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As human history has recorded, friendship between two people or nations has its origin in their shared values, commonality of purpose and commitment to mutual respect. And when such friends meet, there is palpable joy and happiness in the air. This was on display in India during the visit of United States President Barack Obama and First Lady Michelle Obama as the Chief Guests for India’s Republic Day Celebration on January 26, 2015. The historic event was filled with pleasantries, state banquets, parades, honor guards, and more such that are usually accorded to a visiting friendly foreign dignitary.

Besides the atmospherics and optics, as important as these are in the world of diplomacy, the two countries also got down to discussing serious business to lay the foundation for the long-term strategic partnership for mutual benefit in the areas of trade, defense, and energy, which included enhanced trade between the two countries, co-development and co-manufacturing of defense equipment as well as transfer of sensitive technologies.

The most significant among the discussions was the Civilian Nuclear Agreement between United States and India to help the latter jointly build nuclear power plants to meet its ever increasing appetite for power. Being coincident with India’s 66th Republic Day celebrations, all these US-India collaborative partnerships assumed a special significance, and could be appropriately termed version 2.0 of Indian-American relations.

January 26th is a red letter day for India when it became a Republic in 1950 and adopted its own Constitution after independence from the British colonial rule. India’s governing document borrowed heavily from the ideas of the United States founding fathers. Such common threads of constitutional values established the natural kinship between India and the United States. Even though in the 1940s U.S. President Franklin D. Roosevelt played a critical role in India’s independence from the British, who would have known that it would take 65 years before a U.S. President would be the “Chief Guest” to participate in the celebration of India’s independence.

But this honor was bestowed upon President Obama by the current Indian Prime Minister Narendra Modi whose dynamic vision and unmatched personal chemistry with the leader of the free world has made it all possible. The presence of President Obama and First Lady Michelle Obama for the observance of India’s 66th Republic Day is a historic occasion for the two largest democracies to rededicate themselves to the ideals of Mahatma Gandhi and Dr. Martin Luther King.

The two leaders beamed optimism about the US-India partnership reaching new heights in the future. While addressing the India-US Business Summit attended by business leaders from both countries,  President Obama described the partnership as “India-U.S. true global partnership” that can “set global norms for the world.” He also announced some new initiatives for boosting US-India ties, which included one billion dollar assistance from U.S. Export Import Bank for co-development in India, two billion for renewable energy projects from United States companies, and encouraging Indian-Americans to invest back home in India in developmental projects, totaling about four billion U.S. dollars.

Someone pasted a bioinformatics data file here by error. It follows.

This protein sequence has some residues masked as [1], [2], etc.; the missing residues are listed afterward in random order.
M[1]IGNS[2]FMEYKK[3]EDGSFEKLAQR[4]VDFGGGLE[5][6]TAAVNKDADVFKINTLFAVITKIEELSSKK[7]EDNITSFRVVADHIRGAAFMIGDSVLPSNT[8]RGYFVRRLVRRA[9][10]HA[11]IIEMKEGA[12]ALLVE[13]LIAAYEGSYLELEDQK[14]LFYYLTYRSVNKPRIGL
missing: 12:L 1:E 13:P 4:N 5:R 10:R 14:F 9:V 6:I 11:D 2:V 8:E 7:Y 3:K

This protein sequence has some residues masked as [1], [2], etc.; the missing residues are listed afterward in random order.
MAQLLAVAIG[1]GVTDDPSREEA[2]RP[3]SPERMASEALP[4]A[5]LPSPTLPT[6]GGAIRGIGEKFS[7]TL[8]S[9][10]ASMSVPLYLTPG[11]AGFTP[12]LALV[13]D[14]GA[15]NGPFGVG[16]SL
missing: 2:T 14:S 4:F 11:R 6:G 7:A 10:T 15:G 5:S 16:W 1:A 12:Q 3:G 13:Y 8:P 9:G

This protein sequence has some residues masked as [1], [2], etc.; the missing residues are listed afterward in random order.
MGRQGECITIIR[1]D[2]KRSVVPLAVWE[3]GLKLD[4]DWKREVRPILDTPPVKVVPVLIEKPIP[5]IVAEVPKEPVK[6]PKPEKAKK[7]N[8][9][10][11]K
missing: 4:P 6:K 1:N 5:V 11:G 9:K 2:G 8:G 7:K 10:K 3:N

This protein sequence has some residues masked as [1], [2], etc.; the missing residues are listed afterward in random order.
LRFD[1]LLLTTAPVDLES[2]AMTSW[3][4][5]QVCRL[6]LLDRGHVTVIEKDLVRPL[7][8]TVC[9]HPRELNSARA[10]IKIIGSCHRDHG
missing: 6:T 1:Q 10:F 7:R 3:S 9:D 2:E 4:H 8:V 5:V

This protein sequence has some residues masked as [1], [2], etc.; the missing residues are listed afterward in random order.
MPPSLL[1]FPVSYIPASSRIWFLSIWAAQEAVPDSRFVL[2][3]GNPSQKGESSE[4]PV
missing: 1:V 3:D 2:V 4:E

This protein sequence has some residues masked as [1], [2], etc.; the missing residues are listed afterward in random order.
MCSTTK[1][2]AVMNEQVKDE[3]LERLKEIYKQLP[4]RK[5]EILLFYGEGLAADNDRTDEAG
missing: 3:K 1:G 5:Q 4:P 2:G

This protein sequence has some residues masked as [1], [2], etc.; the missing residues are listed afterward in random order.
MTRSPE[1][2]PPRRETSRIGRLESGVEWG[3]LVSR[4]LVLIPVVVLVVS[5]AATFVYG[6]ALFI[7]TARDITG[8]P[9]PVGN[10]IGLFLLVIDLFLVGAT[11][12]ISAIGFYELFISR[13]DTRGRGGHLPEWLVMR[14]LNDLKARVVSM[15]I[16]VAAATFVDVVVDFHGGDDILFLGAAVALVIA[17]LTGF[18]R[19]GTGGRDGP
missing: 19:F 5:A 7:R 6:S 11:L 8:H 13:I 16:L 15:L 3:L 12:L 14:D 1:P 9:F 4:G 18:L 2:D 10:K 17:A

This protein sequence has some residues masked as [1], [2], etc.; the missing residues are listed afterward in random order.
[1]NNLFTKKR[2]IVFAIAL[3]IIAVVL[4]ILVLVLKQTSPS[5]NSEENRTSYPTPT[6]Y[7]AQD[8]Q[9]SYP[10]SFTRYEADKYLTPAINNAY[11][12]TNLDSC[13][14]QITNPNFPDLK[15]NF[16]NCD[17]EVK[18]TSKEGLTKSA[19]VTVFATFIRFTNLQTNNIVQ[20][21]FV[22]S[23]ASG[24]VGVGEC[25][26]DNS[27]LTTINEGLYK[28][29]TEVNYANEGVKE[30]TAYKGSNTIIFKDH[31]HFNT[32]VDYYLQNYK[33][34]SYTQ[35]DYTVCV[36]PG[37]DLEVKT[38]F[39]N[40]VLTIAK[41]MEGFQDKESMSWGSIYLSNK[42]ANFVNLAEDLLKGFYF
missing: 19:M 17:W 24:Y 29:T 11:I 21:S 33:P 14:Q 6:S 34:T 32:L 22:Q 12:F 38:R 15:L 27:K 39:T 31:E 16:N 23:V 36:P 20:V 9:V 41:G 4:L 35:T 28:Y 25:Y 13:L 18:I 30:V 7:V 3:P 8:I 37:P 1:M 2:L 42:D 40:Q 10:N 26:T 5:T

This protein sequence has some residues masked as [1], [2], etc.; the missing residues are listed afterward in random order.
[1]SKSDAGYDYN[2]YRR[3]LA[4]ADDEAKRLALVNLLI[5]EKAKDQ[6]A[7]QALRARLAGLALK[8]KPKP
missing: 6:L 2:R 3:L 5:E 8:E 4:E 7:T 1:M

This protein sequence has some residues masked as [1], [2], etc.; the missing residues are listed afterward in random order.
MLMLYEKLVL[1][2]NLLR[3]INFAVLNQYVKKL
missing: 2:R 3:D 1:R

While the world watched India’s Republic Day celebrations with President Obama in excitement, serious challenges lie ahead for both India and the United States to consummate the newly launched relationship and realize the intended benefits on a long-term basis. As of now, after a complex legislative process and intense negotiations in both countries, the two leaders have finally agreed to the intergovernmental framework. But important work remains to actually operationalize the agreement vis-à-vis the commercial viability, which will involve issues related to investment, pricing, costs, suppliers, taxation, consumer liability, material monitoring, etc.

India is a socialistic democracy with Soviet era mindset, which despite economic reforms, resists change. It is for these reasons, the former Prime Minister Manmohan Singh, who initiated the Indian-US civilian nuclear agreement, could not bring it to fruition. Indian businesses and commercial enterprises are closely regulated by the government, curtailing the full impact of the marketplace dynamics. There are often price and cost controls in place, especially in the areas of utilities and essential services. For example, the state owned Nuclear Power Corporation of India Limited will likely be involved in the implementation of the just agreed US-India nuclear deal, which may present some challenges to United States corporations.

In the United States, on the other hand, corporations operate under the capitalistic system which allows businesses and entrepreneurs more freedom to make business decisions. United States corporations are owned by and accountable to their shareholders, and, hence have to protect their interests. They are not accustomed to being regulated by government for costs and pricing of goods and services.

Apparently, President Obama and Prime Minister Modi finalized the nuclear deal over a cup of tea. But as the metaphor goes, there may be a distance between the cup and the lip when it comes to fruition of the agreement. So, for the US investor it may be little early to pop the cork and pour the champagne.

Chandra K Mittal is Professor at Houston Community College and Co-Founder of Indo-American Association, Houston. He can be followed on Twitter @drchandramittal.